RLPB 420. Philippines: Marawi Crisis Needs Urgent Prayer
PHILIPPINES: MARAWI CRISIS NEEDS URGENT PRAYER
by Elizabeth Kendal
CFF Director of Advocacy
After a full three months of fighting, the Armed Forces of the Philippines (AFP) is now in control of all but a half-kilometre grid square of Marawi city. To date, the Battle for Marawi has claimed the lives of 573 militants, 128 soldiers and police and at least 45 civilians. The AFP’s progress has been slowed and complicated by the fact that the jihadists — members of Abu Sayyaf and the Maute Group, both of which have pledged allegiance to Islamic State — have planted numerous Improvised Explosive Devises (IEDs) and retained civilian captives as human shields. AFP spokesman, Brigadier General Restituto Padilla Jr, told reporters on 20 August, ‘The main battle area remains complex with the continued discovery of many IEDs and unexploded ordinance … But operations are progressing very well, and we have had no one killed in action for the last eight days. Unfortunately, two soldiers lost their legs because of tripping into IEDs that were left in a building that they were clearing.’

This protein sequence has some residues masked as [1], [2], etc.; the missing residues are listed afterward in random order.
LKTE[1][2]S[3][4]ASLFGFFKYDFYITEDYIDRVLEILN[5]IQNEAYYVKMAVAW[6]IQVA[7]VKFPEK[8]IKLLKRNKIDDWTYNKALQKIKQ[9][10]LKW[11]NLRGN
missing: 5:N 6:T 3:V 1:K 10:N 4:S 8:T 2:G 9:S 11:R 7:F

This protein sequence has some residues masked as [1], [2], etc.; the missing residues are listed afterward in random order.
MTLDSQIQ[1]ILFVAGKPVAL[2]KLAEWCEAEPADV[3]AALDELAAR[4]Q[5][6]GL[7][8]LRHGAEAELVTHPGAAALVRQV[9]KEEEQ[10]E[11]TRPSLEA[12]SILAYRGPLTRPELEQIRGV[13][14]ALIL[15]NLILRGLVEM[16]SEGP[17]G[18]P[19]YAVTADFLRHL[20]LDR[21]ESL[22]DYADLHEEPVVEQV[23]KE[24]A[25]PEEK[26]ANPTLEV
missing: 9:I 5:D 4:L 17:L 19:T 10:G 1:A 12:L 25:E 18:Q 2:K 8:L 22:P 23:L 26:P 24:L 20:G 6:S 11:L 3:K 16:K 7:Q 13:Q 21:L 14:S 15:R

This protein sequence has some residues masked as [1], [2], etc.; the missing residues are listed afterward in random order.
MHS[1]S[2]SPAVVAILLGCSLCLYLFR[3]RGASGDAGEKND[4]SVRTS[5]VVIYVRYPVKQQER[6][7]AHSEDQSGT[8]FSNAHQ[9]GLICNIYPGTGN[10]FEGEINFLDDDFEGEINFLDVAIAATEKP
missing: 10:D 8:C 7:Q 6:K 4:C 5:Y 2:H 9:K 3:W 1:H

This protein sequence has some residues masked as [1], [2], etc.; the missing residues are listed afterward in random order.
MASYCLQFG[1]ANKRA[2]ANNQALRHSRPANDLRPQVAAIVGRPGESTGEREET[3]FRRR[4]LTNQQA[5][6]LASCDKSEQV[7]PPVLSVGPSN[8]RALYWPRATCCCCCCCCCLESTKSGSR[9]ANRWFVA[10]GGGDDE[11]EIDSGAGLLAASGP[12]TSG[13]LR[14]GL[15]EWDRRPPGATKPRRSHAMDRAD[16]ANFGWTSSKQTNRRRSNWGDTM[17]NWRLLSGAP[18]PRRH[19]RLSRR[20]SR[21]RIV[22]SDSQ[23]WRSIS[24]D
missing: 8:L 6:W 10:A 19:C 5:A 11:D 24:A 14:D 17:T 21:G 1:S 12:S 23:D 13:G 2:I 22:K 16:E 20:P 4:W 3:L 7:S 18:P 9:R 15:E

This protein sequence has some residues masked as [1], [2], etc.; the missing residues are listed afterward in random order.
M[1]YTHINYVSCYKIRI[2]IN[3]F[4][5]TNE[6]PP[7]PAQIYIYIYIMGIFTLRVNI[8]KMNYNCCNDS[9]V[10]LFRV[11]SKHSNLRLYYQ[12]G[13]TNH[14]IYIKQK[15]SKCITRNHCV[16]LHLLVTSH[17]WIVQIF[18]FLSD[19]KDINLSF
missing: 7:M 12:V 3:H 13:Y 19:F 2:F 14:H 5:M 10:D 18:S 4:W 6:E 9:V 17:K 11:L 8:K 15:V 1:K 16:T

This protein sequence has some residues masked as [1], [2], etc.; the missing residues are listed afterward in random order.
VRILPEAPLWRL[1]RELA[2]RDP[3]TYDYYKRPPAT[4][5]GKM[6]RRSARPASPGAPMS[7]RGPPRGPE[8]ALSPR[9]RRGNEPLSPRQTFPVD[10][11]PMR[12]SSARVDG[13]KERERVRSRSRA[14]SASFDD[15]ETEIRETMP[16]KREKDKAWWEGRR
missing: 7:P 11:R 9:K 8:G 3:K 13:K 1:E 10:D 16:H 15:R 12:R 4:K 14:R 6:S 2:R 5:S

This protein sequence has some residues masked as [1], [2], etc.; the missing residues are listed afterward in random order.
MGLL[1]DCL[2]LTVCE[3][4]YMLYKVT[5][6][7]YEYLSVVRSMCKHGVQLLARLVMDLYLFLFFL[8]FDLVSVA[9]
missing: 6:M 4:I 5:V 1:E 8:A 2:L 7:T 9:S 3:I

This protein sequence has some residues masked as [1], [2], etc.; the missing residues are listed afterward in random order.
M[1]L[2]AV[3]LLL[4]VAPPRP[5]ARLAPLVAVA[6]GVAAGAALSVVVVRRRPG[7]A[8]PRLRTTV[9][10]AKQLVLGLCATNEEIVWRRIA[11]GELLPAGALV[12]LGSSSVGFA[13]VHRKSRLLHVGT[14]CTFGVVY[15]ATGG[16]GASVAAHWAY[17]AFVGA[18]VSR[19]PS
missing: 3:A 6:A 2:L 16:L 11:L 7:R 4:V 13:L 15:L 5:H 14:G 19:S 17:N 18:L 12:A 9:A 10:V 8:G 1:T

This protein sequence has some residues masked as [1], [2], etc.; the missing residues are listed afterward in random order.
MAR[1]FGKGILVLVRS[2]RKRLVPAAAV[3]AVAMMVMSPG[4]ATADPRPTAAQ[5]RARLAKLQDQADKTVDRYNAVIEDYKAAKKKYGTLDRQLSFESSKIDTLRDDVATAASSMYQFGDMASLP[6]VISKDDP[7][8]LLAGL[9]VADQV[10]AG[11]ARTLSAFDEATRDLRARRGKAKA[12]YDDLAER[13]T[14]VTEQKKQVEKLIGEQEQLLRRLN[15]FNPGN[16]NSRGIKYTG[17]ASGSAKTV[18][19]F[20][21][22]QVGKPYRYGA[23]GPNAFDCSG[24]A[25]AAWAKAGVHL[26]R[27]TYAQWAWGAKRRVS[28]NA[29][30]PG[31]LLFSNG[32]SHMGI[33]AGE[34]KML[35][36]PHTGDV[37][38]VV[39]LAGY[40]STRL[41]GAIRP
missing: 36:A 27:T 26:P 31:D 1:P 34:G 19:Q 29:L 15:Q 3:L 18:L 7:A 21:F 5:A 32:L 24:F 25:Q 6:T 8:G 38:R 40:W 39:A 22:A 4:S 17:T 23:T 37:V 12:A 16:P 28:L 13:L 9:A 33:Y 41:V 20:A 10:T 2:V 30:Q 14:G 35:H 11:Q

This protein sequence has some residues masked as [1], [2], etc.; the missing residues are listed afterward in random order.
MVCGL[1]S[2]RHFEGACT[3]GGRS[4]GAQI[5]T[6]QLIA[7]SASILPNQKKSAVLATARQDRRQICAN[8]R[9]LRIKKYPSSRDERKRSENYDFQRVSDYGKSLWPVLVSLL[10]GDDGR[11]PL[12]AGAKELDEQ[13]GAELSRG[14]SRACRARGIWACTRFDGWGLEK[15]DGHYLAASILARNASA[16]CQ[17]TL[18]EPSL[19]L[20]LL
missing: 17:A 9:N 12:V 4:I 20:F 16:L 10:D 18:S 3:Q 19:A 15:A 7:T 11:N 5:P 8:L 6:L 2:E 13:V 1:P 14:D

Just before midnight on 3 August, four male hostages — Rumar Marjalino, his brother Rowel, Jimmy Esperat (all from Zamboanga) and Delfin Lapas of Iligan City — made a daring escape. Using a concealed mobile phone, they contacted the AFP which organised to rescue the men one kilometre out into Lake Lanao. Escapee Rumar Marjalino (38) attributed their success to God’s intervention. ‘That night,’ he reports, ‘not a single sniper fired his shot. Not a single sound was heard … We hurried until we reached the lake and we were told to swim 1,000 meters. Despite the heavy waves, we stayed together. God was there. God is good.’
The men were reunited with their families on Sunday 13 August before being taken to Camp Don Basilio Navarro Hospital for a medical examination. En route to the hospital they all stopped off at La Naval Chapel to offer prayers of thanks for their deliverance.